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New Zealand Explores New Electrical Grid


The University of Canterbury is exploring a seven-year project to integrate renewable energy into Aotearoa New Zealand’s electrical grid commencing in two years. It aims to turn the country’s century-old power grid into an optimum system for New Zealand’s needs by 2050, a statement by the University wrote. It is working closely with researchers from local and international universities and industry collaborators to share knowledge.

The project includes a proposed expanded meshed High Voltage DC (HVDC) grid to enable the transport of high volumes of power to other areas of the country. The project, Architecture of the Future Low Carbon, Resilient, Electrical Power System, or FAN, Future Architecture of the Network, received NZ$13.3 million over seven years from the Ministry of Business, Innovation and Employment (MBIE) in 2020 as part of the Strategic Science Investment Fund (SSIF) Advanced Energy Technology Platform Research Programmes.

According to Watson, the project is important because the power grid is changing in its nature. There is a rapid deployment of new technology that is converter-based, such as electric vehicles (EVs), battery storage systems, and solar PV generation. Wind turbines, for instance, generate variable-speed AC that is converted to DC and then converted back to AC to connect to the grid.

These DC/AC conversions are needed because the existing system is AC. The proposed hybrid grid will reduce the number of conversion stages needed, resulting in greater efficiency and fewer risks. The hybrid system will give the country the best of both worlds, Watson explained. “It makes integration of these new technologies easy because they are DC and plug into the DC part of the network, but we can still use the AC transformation to ensure optimum voltage.”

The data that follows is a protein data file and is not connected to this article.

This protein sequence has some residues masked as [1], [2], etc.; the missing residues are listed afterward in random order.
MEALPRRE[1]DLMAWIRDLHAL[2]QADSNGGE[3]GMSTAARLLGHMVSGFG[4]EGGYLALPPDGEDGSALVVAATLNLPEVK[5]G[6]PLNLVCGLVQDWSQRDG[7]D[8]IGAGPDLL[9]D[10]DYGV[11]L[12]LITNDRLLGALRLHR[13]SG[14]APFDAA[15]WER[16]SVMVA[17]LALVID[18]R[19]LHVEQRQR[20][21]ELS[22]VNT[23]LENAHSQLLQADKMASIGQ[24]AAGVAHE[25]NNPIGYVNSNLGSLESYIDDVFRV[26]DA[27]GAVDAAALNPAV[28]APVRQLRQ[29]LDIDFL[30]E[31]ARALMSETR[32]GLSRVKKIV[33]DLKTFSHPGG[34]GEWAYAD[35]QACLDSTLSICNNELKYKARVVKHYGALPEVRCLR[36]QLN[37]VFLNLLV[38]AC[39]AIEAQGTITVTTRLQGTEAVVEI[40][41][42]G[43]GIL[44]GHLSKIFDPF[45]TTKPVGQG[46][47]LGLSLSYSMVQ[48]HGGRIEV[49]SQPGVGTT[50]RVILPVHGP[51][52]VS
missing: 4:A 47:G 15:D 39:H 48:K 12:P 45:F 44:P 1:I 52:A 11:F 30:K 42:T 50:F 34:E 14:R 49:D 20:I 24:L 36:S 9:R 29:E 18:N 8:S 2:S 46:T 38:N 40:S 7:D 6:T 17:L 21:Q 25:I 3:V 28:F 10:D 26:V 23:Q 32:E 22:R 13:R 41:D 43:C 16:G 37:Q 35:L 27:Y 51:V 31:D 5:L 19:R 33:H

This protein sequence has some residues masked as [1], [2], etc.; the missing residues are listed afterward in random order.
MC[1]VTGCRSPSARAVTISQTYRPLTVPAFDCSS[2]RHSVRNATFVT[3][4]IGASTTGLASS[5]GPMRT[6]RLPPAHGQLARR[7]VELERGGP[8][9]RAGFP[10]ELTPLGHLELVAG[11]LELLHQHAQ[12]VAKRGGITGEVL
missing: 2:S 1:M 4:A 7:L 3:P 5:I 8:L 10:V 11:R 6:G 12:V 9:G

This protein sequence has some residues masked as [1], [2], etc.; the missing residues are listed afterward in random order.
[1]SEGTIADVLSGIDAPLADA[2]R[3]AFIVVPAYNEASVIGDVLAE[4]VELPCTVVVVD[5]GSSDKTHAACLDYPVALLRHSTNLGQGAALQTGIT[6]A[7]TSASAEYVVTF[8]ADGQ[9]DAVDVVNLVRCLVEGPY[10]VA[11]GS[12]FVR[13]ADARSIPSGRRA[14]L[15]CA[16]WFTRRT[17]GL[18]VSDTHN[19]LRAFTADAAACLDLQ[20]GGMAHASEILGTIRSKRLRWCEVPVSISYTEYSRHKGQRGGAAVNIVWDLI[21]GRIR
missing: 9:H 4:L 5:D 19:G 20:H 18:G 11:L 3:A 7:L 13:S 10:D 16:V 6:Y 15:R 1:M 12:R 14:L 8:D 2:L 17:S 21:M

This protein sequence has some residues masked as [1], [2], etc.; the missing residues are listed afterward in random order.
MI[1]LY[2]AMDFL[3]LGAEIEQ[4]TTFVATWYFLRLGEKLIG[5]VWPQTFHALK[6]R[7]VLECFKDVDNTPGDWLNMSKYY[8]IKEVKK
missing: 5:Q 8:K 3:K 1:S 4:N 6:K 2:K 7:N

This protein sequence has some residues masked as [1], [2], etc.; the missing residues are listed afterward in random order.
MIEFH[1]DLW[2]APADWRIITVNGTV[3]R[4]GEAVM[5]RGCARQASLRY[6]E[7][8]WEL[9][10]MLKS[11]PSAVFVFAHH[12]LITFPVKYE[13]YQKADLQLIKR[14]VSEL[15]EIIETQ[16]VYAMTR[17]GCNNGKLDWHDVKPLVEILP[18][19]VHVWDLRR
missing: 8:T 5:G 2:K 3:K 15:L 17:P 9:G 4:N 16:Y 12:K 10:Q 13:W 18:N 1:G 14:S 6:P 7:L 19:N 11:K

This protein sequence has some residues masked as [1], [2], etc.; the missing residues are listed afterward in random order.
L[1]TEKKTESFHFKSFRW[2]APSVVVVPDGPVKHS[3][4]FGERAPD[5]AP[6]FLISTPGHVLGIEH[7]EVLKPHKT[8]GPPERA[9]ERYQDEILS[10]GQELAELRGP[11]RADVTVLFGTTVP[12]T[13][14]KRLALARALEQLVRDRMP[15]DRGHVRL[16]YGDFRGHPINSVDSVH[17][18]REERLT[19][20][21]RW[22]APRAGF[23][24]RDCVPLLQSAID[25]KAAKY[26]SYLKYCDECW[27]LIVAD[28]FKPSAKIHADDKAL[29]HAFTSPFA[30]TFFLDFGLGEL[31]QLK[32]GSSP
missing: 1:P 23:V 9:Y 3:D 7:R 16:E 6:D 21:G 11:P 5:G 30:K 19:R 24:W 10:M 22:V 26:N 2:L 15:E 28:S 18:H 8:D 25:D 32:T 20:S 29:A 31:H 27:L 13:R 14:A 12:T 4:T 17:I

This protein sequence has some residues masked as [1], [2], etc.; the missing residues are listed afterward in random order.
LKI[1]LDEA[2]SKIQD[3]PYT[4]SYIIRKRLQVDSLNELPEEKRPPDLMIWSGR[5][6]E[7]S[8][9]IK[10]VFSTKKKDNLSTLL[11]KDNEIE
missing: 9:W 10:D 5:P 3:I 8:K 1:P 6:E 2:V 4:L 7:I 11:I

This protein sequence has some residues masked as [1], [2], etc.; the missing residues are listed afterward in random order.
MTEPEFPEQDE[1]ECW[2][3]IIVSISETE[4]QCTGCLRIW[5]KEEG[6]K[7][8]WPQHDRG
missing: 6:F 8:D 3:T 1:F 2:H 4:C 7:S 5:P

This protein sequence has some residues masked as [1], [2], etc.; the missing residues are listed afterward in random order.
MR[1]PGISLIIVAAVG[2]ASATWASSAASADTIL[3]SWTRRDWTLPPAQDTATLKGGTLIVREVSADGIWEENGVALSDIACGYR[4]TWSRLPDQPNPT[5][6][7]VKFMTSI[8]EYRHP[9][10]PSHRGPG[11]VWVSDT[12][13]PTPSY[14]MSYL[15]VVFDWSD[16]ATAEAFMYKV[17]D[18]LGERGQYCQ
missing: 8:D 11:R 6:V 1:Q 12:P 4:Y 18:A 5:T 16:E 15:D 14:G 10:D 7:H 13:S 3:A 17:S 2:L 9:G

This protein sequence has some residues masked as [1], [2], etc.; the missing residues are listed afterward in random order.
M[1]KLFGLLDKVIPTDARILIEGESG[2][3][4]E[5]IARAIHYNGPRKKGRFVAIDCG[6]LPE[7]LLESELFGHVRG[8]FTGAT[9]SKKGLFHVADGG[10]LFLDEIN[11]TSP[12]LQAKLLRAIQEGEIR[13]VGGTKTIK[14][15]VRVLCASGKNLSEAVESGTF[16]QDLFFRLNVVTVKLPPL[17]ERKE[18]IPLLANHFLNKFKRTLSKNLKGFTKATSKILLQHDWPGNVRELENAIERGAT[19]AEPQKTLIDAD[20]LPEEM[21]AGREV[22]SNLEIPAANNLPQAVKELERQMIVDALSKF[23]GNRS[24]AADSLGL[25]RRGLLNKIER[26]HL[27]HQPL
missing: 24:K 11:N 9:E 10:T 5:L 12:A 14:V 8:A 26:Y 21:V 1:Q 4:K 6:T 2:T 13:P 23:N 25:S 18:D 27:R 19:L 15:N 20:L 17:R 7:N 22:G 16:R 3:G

Home appliances such as heat pumps, fridges, washing machines, and clothes dryers convert AC to DC. This is because there are a lot of efficiencies in variable frequencies going into a motored driver compressor rather than a more traditional on/off cycle. Almost all new appliance technology use DC internally. Watson said that feeding with DC means there is less componentry that can fail and lower losses. It removes the AC/DC conversion loss as well as reduces conveyance losses as DC transmission is more efficient than AC.

The project is split into five workstreams:

Network Architecture: This investigates what the optimal structure of the future hybrid AC/DC system is and how much of the system should be DC.

Topology: This will look at the structure of the circuits and what is needed for them to function correctly in an AC/DC environment.

Converters and enabling technologies: This will explore what building blocks are needed for the new system. For example, the types of converters, control algorithms, DC breakers, and new devices to be used in these building blocks.

Transition path: This looks at how the present system can be transformed into the new hybrid AC/DC system and how much of the AC components, such as cables and overhead lines, can be repurposed for DC and what are the operational limits.

Vision Mātauranga (Education): This workstream contributes to the other four workstreams – partnering with Maori communities to share knowledge, build capability, understanding and interest in all aspects of the project and inform outcomes.

If governments, research organisations, and private players do not do anything, in the future, band-aid solutions will have to address problems as they occur, such as system constraints, equipment malfunction, and premature component failure. This will result in a sub-optimal system, Watson noted. “We need to be working on cohesive and enabling solutions for achieving low emissions, for which electricity will be our primary energy medium,” he said.


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